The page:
Graphically, High On Life is good, but not quite as polished as the sound. The world is colorful and gives a great sense of depth as you look around it. However, the character models, especially humans like your character’s sister or some of the more human-like aliens, are a little bit behind the rest of the quality. They look a bit like the humans from the Postal series of games where they are good, but hardly cutting edge. Some of the finer details of the world also get somewhat pixelated and blocky when you get too close. It’s not horrible, but just a bit below a fully modernized title.
The overall plot is ridiculous and also perfectly suited for the game’s world. Earth is suddenly taken over by evil aliens who want to turn humans into illegal drugs, but players find the first sentient gun who explains how dire the situation is and encourages them to fight back. Specifically, the character you play as is a freshly graduated high school loser with no ambition that soon becomes the only hope the planet has. But before that, your childhood home is turned into a spaceship using a microwave oven as the power source, and you warp away to an alien world just in time to avoid destruction. You then begin the resistance movement to try and save Earth, while also becoming a famous space bounty hunter. It’s totally silly, and yet makes perfect sense within the context of High On Life.
The level design for High On Life is really well done for a shooter. Levels use all three dimensions to great effect, allowing the player to grapple hook their way to higher areas and use their gun’s special abilities to access places that at first look inaccessible. This allows you to sometimes take an advantage over enemies in combat, but also adds a rewarding sense of exploration to the game that prevents it from ever seeming like an on-rails type of shooter. It can be a joy to peek into the nooks and crannies of the game, and more than once I discovered a humorous bit of additional combat that would have been overlooked had I not done some extra exploring.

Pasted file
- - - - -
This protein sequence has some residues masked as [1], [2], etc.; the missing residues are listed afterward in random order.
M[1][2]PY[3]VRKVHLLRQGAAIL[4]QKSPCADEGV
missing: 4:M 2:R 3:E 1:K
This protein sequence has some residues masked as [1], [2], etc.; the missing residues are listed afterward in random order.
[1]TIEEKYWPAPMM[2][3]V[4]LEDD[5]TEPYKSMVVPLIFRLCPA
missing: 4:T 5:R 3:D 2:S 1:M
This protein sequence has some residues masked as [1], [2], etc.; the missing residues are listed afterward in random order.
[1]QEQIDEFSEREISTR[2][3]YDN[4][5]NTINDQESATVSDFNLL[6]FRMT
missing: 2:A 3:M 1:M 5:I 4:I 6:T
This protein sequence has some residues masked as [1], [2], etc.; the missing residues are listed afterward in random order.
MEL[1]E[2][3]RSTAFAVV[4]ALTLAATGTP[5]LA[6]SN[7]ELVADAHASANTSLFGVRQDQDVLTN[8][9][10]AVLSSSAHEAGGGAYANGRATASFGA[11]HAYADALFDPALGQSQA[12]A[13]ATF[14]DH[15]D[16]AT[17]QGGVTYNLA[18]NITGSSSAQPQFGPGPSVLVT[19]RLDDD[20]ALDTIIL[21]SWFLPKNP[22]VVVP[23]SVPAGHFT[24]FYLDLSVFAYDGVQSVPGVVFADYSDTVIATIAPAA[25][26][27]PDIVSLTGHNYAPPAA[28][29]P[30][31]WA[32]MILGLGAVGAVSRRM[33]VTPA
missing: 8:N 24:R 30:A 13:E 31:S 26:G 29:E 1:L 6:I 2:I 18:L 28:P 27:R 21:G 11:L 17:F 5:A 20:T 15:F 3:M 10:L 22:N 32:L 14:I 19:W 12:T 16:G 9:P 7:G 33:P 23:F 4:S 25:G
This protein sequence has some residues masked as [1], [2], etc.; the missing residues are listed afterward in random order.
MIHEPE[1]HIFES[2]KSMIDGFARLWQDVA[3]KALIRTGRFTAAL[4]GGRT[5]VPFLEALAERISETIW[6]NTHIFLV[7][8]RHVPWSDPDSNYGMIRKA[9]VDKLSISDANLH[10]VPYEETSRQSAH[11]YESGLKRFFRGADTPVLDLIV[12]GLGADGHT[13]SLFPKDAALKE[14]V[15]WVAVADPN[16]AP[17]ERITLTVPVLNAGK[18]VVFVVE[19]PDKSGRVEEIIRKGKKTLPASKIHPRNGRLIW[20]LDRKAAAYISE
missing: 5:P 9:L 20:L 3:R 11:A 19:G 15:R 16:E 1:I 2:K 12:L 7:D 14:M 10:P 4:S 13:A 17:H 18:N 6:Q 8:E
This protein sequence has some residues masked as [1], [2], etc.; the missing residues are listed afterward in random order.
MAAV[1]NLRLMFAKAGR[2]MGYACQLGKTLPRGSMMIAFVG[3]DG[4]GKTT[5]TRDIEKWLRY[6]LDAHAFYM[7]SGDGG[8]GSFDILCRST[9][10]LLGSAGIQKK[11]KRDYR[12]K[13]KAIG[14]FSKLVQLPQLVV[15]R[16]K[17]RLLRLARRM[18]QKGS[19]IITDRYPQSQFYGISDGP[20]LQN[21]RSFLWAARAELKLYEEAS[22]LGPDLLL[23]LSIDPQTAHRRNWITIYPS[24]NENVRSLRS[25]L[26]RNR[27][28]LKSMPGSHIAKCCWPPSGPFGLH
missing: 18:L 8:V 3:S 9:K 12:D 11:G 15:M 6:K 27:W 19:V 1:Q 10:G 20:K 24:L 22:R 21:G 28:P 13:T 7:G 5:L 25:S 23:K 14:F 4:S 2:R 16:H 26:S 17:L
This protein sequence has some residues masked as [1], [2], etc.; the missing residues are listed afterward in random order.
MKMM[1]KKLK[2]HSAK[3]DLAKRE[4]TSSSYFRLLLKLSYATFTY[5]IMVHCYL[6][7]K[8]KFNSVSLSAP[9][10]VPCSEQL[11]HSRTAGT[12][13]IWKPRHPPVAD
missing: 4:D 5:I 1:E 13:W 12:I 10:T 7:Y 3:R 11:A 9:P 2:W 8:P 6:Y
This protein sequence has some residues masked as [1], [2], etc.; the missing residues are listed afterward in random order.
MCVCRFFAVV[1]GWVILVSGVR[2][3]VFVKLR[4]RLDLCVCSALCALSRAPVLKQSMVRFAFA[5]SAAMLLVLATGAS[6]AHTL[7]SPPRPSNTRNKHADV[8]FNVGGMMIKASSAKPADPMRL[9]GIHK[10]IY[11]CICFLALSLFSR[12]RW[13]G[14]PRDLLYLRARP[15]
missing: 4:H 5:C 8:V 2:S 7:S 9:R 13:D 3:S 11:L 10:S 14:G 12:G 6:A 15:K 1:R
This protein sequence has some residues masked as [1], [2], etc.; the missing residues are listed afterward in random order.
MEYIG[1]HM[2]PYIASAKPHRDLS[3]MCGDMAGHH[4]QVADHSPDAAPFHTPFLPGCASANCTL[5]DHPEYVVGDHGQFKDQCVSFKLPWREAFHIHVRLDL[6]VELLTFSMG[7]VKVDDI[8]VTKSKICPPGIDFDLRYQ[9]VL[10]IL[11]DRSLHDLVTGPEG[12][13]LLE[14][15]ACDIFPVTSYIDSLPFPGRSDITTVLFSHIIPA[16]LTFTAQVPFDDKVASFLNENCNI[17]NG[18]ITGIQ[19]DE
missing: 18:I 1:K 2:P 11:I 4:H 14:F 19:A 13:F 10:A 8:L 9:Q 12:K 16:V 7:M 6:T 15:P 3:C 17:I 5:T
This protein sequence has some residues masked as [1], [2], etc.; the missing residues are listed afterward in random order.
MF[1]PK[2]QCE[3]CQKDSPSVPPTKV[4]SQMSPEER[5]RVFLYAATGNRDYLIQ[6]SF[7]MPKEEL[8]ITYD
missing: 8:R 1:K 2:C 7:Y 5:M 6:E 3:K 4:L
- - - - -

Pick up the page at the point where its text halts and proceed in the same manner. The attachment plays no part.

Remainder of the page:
For example, I kept hearing about a mad killer on the news who was putting poison in the water of the alien world I was visiting. The mayor kept talking about how they were close to catching him, although they never actually did. I actually found that crazy alien peeping in my character’s back window while exploring one day, and had a long conversation with him that was both hilarious and disturbing at the same time as he tried to justify his actions and even attempted to recruit me to help out. It had nothing to do with the overall plot but was just a fun little extra for players to find and experience.
High On Life is a title that most people will have a lot of fun playing, especially if they enjoy irreverent and sarcastic humor paired with absurd situations. It’s not a realistic shooter by any means, but makes for a wonderful adventure game with heavy shooting elements. Gamers looking for something completely different should jump headfirst into High On Life to start enjoying this bizarre, fever-dream of a world laid out in all its colorful and snarky, star-studded grandeur.